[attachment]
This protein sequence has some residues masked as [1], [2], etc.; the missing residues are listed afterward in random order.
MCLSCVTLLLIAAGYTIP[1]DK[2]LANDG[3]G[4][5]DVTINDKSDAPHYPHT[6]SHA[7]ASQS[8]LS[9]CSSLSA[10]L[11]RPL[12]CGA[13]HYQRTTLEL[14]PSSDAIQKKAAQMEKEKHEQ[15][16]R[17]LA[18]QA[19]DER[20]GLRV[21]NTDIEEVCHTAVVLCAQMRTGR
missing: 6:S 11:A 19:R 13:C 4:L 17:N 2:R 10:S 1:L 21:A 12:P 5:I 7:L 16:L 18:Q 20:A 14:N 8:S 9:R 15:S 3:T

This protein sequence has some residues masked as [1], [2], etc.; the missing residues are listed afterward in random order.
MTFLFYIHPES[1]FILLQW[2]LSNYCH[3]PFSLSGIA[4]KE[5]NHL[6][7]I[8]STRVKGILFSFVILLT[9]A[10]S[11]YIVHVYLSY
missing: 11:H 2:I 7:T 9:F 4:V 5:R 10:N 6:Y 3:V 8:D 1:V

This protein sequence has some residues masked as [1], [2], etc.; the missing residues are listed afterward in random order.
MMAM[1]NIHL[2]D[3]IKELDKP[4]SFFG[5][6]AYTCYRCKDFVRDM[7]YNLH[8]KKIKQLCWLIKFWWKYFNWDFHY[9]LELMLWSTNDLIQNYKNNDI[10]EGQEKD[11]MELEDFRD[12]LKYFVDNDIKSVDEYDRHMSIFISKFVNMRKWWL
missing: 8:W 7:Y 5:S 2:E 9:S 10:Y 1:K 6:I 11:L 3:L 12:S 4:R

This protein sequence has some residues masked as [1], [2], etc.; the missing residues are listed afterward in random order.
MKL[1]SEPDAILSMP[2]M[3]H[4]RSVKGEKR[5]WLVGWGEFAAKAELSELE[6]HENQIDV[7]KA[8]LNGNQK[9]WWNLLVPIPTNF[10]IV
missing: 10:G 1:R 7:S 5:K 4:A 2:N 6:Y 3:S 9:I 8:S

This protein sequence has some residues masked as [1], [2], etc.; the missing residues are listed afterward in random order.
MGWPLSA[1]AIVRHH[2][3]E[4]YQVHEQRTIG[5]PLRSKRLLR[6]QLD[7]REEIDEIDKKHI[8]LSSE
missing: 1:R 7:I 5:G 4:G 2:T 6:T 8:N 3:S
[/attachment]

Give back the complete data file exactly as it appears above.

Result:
This protein sequence has some residues masked as [1], [2], etc.; the missing residues are listed afterward in random order.
MCLSCVTLLLIAAGYTIP[1]DK[2]LANDG[3]G[4][5]DVTINDKSDAPHYPHT[6]SHA[7]ASQS[8]LS[9]CSSLSA[10]L[11]RPL[12]CGA[13]HYQRTTLEL[14]PSSDAIQKKAAQMEKEKHEQ[15][16]R[17]LA[18]QA[19]DER[20]GLRV[21]NTDIEEVCHTAVVLCAQMRTGR
missing: 6:S 11:A 19:R 13:C 4:L 17:N 2:R 10:S 1:L 21:A 12:P 5:I 7:L 16:L 18:Q 20:A 14:N 8:S 9:R 15:S 3:T

This protein sequence has some residues masked as [1], [2], etc.; the missing residues are listed afterward in random order.
MTFLFYIHPES[1]FILLQW[2]LSNYCH[3]PFSLSGIA[4]KE[5]NHL[6][7]I[8]STRVKGILFSFVILLT[9]A[10]S[11]YIVHVYLSY
missing: 11:H 2:I 7:T 9:F 4:V 5:R 10:N 6:Y 3:V 8:D 1:V

This protein sequence has some residues masked as [1], [2], etc.; the missing residues are listed afterward in random order.
MMAM[1]NIHL[2]D[3]IKELDKP[4]SFFG[5][6]AYTCYRCKDFVRDM[7]YNLH[8]KKIKQLCWLIKFWWKYFNWDFHY[9]LELMLWSTNDLIQNYKNNDI[10]EGQEKD[11]MELEDFRD[12]LKYFVDNDIKSVDEYDRHMSIFISKFVNMRKWWL
missing: 8:W 7:Y 5:S 2:E 9:S 10:Y 1:K 6:I 11:L 3:L 12:S 4:R

This protein sequence has some residues masked as [1], [2], etc.; the missing residues are listed afterward in random order.
MKL[1]SEPDAILSMP[2]M[3]H[4]RSVKGEKR[5]WLVGWGEFAAKAELSELE[6]HENQIDV[7]KA[8]LNGNQK[9]WWNLLVPIPTNF[10]IV
missing: 10:G 1:R 7:S 5:K 4:A 2:N 6:Y 3:S 9:I 8:S

This protein sequence has some residues masked as [1], [2], etc.; the missing residues are listed afterward in random order.
MGWPLSA[1]AIVRHH[2][3]E[4]YQVHEQRTIG[5]PLRSKRLLR[6]QLD[7]REEIDEIDKKHI[8]LSSE
missing: 1:R 7:I 5:G 4:G 2:T 6:T 8:N 3:S